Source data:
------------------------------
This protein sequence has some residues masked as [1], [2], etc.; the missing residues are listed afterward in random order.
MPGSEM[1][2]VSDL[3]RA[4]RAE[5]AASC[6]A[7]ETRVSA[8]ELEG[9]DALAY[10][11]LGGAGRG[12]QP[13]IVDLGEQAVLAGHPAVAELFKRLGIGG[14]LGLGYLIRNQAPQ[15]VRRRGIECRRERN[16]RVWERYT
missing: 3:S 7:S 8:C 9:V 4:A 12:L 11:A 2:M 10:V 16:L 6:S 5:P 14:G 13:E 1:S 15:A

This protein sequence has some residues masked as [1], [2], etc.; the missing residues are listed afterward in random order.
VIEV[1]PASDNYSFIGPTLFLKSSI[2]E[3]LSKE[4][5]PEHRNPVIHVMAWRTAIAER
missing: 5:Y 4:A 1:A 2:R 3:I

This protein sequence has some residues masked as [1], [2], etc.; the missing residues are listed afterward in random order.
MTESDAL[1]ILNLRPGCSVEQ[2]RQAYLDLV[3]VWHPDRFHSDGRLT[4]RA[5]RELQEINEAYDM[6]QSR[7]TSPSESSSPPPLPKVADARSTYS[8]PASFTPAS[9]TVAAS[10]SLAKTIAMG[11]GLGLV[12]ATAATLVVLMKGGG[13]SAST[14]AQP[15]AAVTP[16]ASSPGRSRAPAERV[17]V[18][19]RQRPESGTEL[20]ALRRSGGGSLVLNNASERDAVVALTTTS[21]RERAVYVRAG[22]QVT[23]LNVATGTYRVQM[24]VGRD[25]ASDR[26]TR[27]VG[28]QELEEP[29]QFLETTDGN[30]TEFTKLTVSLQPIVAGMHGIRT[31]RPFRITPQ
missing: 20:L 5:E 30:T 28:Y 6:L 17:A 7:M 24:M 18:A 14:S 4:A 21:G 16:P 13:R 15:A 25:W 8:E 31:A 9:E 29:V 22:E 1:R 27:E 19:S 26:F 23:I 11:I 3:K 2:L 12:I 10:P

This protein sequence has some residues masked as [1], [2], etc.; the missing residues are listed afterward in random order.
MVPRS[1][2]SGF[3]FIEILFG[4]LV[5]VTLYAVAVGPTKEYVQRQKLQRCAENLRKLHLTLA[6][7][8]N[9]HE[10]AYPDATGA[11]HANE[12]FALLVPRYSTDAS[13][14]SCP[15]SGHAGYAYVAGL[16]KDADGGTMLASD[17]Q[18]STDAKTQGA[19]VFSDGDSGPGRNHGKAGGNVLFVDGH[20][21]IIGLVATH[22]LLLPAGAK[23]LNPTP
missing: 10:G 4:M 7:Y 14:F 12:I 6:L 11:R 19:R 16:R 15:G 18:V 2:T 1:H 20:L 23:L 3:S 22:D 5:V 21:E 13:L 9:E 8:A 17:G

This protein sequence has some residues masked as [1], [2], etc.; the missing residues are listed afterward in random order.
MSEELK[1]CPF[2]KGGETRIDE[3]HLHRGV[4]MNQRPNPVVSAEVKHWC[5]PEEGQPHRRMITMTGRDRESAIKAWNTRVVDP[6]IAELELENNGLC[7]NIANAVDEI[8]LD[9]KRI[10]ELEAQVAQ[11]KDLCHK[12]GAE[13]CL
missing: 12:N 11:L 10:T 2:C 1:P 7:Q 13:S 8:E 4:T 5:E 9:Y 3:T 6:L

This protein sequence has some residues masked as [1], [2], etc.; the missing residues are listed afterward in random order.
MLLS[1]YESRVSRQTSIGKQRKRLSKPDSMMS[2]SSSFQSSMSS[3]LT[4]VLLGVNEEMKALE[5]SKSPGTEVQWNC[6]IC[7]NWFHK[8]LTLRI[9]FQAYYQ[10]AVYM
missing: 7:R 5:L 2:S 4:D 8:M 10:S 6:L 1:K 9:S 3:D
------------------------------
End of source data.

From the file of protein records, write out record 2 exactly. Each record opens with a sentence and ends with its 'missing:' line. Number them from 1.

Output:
This protein sequence has some residues masked as [1], [2], etc.; the missing residues are listed afterward in random order.
VIEV[1]PASDNYSFIGPTLFLKSSI[2]E[3]LSKE[4][5]PEHRNPVIHVMAWRTAIAER
missing: 5:Y 4:A 1:A 2:R 3:I